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regular-article-logo Friday, 19 July 2024

Still too few: Editorial on representation of women in Indian legislative bodies

Trinamul Congress's percentage is highest party-wise: around 38% of its 29 winners are women. 12 women contestants were nominated among the 42 seats it fought — around 33 per cent

The Editorial Board Published 13.06.24, 08:12 AM
Representational image.

Representational image. File Photo

Thirteen per cent is better than four, but this is not 1952. Women legislators formed 4.4% of the total number of members of Parliament that year, but in 2024 they are around 13%. The miserliness of the increase is striking. The 74 women members of Parliament this time have even fallen short of the 78 in 2019, although that is probably an accidental difference. The total number of women candidates in the elections is more revealing of the attitude of political parties than the number of winners. Of 8,360 contestants this time only 797 were women, about 10%. Yet 48% of voters are women and surveys show that far more women now vote according to their own choice than in the past. The Bharatiya Janata Party brought in 32 women MPs out of its 69 women candidates, the Congress 13 out of 41 and the Trinamool Congress 11. The TMC’s percentage is the highest party-wise: around 38% of its 29 winners are women. Twelve women contestants were nominated among the 42 seats it fought — around 33%. In all this, the law reserving 33% of seats for women in legislative bodies passed by the Narendra Modi-led government seems more of a stagey flourish; the law is a promise, to be implemented after delimitation following the 2024 elections. So far it looks like an enticing carrot.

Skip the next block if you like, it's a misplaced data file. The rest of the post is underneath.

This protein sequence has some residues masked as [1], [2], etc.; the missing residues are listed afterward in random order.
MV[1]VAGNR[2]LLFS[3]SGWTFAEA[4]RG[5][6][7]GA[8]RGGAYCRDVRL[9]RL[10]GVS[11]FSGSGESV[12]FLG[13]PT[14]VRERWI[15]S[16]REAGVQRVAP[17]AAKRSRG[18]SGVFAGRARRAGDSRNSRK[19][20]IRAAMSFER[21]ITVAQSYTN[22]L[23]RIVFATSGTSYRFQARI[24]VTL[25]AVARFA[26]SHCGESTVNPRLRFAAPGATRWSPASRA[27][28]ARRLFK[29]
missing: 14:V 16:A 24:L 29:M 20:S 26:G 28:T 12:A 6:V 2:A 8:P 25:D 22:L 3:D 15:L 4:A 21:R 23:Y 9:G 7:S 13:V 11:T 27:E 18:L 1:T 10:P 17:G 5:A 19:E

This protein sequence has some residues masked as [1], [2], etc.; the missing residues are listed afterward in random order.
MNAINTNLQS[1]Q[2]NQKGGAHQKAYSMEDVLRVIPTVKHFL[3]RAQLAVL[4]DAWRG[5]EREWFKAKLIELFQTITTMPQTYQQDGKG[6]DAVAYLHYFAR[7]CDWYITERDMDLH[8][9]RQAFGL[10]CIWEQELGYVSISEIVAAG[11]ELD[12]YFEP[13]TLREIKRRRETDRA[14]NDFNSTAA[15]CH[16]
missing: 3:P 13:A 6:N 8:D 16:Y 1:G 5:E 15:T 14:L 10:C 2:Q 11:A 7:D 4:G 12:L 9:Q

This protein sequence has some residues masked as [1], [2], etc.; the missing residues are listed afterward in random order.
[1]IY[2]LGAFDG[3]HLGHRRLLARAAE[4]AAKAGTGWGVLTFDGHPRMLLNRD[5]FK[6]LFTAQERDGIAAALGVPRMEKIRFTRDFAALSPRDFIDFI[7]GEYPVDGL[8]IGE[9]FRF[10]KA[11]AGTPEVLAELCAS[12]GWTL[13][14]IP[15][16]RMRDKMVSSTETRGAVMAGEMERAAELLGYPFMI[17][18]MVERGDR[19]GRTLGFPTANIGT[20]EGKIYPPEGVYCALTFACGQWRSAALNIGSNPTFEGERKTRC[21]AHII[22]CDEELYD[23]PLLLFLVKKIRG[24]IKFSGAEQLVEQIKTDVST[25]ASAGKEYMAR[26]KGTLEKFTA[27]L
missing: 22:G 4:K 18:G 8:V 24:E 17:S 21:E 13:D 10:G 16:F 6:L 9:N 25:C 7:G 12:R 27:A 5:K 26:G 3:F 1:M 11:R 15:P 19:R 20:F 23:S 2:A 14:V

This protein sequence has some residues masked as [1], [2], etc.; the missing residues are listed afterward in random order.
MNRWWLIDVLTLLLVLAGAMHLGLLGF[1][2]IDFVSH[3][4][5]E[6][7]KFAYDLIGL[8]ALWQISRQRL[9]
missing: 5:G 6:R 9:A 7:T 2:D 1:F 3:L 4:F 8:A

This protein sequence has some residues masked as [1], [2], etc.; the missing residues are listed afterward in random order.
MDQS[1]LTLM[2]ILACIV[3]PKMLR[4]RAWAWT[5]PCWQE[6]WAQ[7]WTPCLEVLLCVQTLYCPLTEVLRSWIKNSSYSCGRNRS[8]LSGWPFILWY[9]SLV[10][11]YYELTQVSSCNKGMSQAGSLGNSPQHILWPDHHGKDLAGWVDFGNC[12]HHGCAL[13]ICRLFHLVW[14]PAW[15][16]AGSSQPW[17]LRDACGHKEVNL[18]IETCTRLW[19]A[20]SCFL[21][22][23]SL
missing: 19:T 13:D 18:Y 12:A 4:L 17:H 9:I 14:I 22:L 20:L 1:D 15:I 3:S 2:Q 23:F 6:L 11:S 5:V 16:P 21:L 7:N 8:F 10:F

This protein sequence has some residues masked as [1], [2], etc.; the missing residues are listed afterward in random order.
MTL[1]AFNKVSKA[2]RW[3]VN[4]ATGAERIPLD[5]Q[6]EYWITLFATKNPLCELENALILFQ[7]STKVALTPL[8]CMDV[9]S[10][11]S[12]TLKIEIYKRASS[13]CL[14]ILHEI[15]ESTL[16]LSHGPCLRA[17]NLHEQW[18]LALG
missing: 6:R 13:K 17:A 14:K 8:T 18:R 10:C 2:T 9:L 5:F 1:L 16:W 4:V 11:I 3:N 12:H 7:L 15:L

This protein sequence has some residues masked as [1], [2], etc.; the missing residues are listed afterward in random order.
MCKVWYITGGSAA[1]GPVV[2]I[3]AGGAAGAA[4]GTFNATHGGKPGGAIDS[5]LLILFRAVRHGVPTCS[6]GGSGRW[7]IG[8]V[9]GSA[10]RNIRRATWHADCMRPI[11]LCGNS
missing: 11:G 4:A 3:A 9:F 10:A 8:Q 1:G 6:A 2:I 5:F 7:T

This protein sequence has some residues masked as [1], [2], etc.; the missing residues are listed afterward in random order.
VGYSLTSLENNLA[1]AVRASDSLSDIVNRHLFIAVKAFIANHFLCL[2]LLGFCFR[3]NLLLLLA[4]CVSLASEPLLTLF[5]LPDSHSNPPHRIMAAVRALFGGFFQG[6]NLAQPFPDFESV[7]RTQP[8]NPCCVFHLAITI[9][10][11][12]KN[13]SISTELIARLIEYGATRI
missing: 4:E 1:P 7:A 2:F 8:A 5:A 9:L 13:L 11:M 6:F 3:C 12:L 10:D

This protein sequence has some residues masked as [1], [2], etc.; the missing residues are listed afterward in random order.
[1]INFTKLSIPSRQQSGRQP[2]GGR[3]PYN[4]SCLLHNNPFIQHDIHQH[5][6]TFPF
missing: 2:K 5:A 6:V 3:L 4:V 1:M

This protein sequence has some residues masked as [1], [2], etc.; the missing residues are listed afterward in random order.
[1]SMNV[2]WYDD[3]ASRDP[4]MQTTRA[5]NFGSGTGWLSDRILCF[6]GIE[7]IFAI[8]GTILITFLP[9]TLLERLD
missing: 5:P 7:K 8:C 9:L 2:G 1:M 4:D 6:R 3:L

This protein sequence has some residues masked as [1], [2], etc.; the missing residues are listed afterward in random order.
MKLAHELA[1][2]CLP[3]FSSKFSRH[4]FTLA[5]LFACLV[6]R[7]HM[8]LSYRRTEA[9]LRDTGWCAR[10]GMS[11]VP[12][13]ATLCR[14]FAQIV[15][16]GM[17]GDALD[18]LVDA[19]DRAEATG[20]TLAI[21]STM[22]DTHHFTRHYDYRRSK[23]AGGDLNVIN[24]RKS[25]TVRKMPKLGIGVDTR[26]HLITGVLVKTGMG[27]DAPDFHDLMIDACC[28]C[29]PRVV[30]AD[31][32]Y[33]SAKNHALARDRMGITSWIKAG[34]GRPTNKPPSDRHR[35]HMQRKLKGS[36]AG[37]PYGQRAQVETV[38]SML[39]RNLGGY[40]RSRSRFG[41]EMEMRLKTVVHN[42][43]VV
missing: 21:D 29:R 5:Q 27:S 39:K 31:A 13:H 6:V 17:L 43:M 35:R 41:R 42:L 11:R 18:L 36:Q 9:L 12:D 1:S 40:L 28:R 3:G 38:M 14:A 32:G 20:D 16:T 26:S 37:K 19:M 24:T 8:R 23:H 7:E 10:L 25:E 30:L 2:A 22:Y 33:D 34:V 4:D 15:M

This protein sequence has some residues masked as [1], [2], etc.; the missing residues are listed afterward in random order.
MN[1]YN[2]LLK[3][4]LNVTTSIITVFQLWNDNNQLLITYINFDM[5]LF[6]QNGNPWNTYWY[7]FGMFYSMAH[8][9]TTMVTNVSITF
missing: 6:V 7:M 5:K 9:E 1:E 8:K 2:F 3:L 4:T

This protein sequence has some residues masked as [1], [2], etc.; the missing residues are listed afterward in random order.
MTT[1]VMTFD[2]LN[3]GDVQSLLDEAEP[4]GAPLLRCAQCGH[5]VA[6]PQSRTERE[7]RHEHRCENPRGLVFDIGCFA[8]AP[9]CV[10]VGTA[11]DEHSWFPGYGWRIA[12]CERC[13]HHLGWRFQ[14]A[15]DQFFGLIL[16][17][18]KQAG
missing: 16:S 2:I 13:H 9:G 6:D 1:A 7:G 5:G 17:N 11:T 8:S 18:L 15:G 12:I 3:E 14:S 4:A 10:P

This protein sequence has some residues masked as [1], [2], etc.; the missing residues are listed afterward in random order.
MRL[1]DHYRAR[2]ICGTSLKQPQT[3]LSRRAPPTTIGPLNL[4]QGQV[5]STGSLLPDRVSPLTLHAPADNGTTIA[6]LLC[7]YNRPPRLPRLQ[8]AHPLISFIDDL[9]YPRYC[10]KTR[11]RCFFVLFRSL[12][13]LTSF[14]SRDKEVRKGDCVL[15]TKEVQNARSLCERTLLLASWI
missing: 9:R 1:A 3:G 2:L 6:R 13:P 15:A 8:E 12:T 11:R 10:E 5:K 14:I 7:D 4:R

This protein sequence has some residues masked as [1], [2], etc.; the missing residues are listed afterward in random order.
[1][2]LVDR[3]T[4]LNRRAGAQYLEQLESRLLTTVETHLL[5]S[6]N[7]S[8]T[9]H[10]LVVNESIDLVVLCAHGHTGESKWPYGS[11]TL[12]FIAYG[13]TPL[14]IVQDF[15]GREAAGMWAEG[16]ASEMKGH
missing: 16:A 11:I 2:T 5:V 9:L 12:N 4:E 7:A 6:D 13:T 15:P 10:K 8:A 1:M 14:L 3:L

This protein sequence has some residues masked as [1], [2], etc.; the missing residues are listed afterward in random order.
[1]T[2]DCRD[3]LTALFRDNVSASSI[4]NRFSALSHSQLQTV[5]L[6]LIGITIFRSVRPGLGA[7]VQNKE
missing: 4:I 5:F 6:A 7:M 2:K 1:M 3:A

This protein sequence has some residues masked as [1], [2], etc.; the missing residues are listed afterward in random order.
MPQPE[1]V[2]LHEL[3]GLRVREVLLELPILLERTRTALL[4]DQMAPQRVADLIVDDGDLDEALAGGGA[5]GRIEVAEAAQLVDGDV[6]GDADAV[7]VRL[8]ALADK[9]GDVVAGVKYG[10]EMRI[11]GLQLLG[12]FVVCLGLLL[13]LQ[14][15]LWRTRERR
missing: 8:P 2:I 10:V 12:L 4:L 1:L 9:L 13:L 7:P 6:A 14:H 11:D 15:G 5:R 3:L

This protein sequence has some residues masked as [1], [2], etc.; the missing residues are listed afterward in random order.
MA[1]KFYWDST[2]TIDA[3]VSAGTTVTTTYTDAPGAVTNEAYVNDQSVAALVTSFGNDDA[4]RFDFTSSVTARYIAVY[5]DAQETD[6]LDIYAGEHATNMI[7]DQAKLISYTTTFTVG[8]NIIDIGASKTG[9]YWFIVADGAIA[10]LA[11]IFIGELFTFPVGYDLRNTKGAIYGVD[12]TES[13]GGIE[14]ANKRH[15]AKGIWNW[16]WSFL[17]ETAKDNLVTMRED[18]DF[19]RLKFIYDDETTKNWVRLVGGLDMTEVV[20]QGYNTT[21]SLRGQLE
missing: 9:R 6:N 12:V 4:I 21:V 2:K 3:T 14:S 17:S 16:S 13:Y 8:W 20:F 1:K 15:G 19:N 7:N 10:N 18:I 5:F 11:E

India is now behind the Philippines, Vietnam and Pakistan in the representation of women on legislative bodies, its rank 143 among 185 countries according to the Inter-Parliamentary Union’s Parline database. The problem, however, is not simple, political parties are certainly responsible for nominating 33%, perhaps even 50%, of women among their candidates. But that also means women’s participation in politics; whatever the gender bias of parties, they would need to rely on women’s interest and activity in everyday political life. Family structures do not help: women may work, perhaps, for economic need breaches traditional prohibitions, but a further commitment to politics is rarely found. Perhaps that is why women MPs are often personalities well-known in other spheres — actors are a favourite — or wives, daughters and daughters-in-law of male politicians. But reservations would encourage the participation of others; the remarkable success of women in panchayats since reservation is often overlooked. The commitment of political parties should be enough to open the door.

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